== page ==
Are Republicans Preparing To Moderate on Abortion?

‘Some Republicans are saying that abortion restrictions with no exceptions is their party’s version of defund the police.’

AP/Jose Luis Magana, file
Abortion-rights activists protest outside the Supreme Court June 25, 2022. AP/Jose Luis Magana, file

Cognizant of polling that suggests a possible electoral backlash in November, Republican leaders are beginning to back away from earlier hardline positions on abortion, even as leaders in the states go in the other direction.

In an interview with the Associated Press, the Republican National Committee chairwoman, Ronna McDaniel, said that Republicans can’t let Democrats continue to “control the narrative” on abortion and need to express support for exceptions in cases of rape and incest.

“I’m not going to speak about every candidate and where they’re at,” Ms. McDaniel said. “But the past four Republican presidents since Roe believe in the exception, and that is where I think a lot of the American people are — according to polling.”

Her use of the phrase “according to polling” suggests that GOP leaders are acutely aware of the political situation, with Ms. McDaniel acknowledging that there are limits on how far many Americans want to restrict abortion.

Surveys by Pew Research suggest that a vast majority of America supports abortion rights in cases of rape or incest and when the health of the mother is at stake. When asked plainly, most Americans — 61 percent — believe that abortion should be legal in all or most cases, while 37 percent believe that abortion should be illegal in all or most circumstances.

An associate editor at Sabato’s Crystal Ball, Miles Coleman, suspects that Ms. McDaniel, conscious of public opinion, is trying to rally the party behind a more lenient position.

“McDaniel isn’t going to be able to control what every candidate says but she can work on perception,” he tells the Sun. “Some Republicans are saying that ‘abortion restrictions with no exceptions’ is our version of ‘defund the police.’”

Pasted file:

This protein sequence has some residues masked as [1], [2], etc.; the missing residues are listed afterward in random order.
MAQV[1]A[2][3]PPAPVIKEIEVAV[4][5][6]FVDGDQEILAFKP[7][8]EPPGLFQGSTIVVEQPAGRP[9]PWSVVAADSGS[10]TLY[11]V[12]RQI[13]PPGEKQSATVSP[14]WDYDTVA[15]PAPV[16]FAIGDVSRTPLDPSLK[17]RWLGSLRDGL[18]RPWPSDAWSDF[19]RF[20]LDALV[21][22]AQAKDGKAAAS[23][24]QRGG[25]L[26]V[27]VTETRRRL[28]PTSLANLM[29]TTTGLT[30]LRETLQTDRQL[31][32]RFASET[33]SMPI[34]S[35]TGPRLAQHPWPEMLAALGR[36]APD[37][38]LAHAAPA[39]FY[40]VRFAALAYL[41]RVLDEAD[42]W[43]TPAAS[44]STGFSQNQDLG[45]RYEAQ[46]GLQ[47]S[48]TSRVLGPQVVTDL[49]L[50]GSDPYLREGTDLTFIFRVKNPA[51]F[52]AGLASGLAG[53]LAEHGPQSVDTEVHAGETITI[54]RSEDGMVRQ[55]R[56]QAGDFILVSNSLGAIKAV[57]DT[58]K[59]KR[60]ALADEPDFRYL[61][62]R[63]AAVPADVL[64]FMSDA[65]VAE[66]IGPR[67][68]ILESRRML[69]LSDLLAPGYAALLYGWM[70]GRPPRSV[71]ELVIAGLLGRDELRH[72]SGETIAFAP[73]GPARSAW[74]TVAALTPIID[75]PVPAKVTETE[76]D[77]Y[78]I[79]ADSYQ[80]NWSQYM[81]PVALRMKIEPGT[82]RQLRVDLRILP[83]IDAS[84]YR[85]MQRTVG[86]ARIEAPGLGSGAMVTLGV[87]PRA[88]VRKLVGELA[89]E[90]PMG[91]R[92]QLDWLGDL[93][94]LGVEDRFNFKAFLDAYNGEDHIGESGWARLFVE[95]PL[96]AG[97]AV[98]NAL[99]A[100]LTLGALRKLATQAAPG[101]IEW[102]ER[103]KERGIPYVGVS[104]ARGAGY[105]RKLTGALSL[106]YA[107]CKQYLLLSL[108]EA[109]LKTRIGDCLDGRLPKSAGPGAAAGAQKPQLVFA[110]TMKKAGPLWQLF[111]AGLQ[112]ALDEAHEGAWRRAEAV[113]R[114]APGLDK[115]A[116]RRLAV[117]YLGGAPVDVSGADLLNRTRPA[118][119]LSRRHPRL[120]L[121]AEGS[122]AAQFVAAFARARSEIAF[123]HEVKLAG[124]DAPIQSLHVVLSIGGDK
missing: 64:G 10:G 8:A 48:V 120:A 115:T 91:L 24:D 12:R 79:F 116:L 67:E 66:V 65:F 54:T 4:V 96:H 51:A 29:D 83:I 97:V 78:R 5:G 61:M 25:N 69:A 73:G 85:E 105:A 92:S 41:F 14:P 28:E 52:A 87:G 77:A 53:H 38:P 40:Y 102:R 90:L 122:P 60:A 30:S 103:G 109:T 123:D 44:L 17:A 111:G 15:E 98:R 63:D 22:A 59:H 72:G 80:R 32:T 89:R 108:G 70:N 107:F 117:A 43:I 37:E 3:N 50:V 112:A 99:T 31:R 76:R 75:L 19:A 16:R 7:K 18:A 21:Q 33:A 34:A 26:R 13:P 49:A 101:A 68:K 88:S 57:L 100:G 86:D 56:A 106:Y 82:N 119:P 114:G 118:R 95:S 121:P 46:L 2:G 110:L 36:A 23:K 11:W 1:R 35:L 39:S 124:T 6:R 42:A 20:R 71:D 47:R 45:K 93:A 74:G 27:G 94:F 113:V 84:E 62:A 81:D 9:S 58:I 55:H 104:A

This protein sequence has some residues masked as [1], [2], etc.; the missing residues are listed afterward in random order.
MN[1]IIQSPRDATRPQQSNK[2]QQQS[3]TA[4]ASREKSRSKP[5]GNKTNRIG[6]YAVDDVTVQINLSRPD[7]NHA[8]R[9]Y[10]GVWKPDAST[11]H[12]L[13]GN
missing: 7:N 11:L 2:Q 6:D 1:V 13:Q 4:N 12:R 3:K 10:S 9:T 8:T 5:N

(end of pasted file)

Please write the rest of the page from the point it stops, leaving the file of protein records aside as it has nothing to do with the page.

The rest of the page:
Research by Pew has found that Americans generally support the right to an abortion earlier in a pregnancy, but that support wanes further along in a woman’s pregnancy.

An outright majority of Americans say they believe abortion should be generally legal up to six weeks. By the beginning of the third trimester, or about 24 weeks, however, most favor some sort of restrictions. The findings line up with those in a recent Wall Street Journal poll, which showed that about half of Americans slightly favor a ban on abortions beyond 15 weeks.

Those limits align pretty closely with the law of the land under Roe. Before it was overturned, Roe protected abortion rights up to the beginning of the third trimester at 24 weeks.

By urging Republicans to craft policies “according to polling,” Ms. McDaniel seems to be directing the conversation back to the sort of restrictions allowed under Roe.

The official Republican Party platform of 2016 called for Congress to pass the Pain-Capable Unborn Child Protection Act, which woud have banned abortion after 20 weeks. The party did not update its platform before the 2020 election.

At the moment, many Republican candidates say they support an outright ban on abortion, and some 16 Republican-led states have banned or placed heavy restrictions on abortions since the Dobbs decision freed them to do so. An additional nine states have bans that are in litigation. 

Mr. Coleman says abortion’s comeback as a mainstream issue will likely reverberate past 2022, and that Republicans may suffer on Election Day because of their hard-line position on the topic.

The trouble the party finds itself in, however, is deeper than just the midterms. Abortion remains a potent issue for portions of the Republican base, and if the party looks to moderate its position it could alienate those voters.

“Its often hard to get Democrats together because they are a rowdier group, where on the Republican side their basic formula for the past few decades has been to say, ‘Cut taxes and restrict abortion,’” Mr. Coleman says. “If that starts to change in a post-Roe world, there might have to be some sort of reckoning.”

Mr. Coleman says conversations on where the party is going in terms of abortion policy, now that Roe is overturned, may threaten the stability of the party’s coalition, adding, “If you see abortion as murder, you’re not willing to give any ground.”

A political scientist at University of Georgia, Charles Bullock, believes some voters may have a hard time taking Republican attempts to moderate on the issue at face value given the strident views of the party’s anti-abortion diehards.

“An attempt to pivot may not convince Democrats and may not convince independents and secondly it may alienate some of the Republican base,” he tells the Sun. “What they may do is simply sit it out.”

For Democrats, abortion is an issue that catches the attention of otherwise depoliticized voters. Women have been registering to vote in droves in many states since the Dobbs decision, Mr. Bullock said.

“What they’re learning is is that there is a share of the electorate which may be up for grabs for which abortion is the biggest issue,” he said. “There’s evidence that suggests that most of the people registering to vote in some states are women and they’re registering to vote to send a message to Republicans.”

The New York Sun

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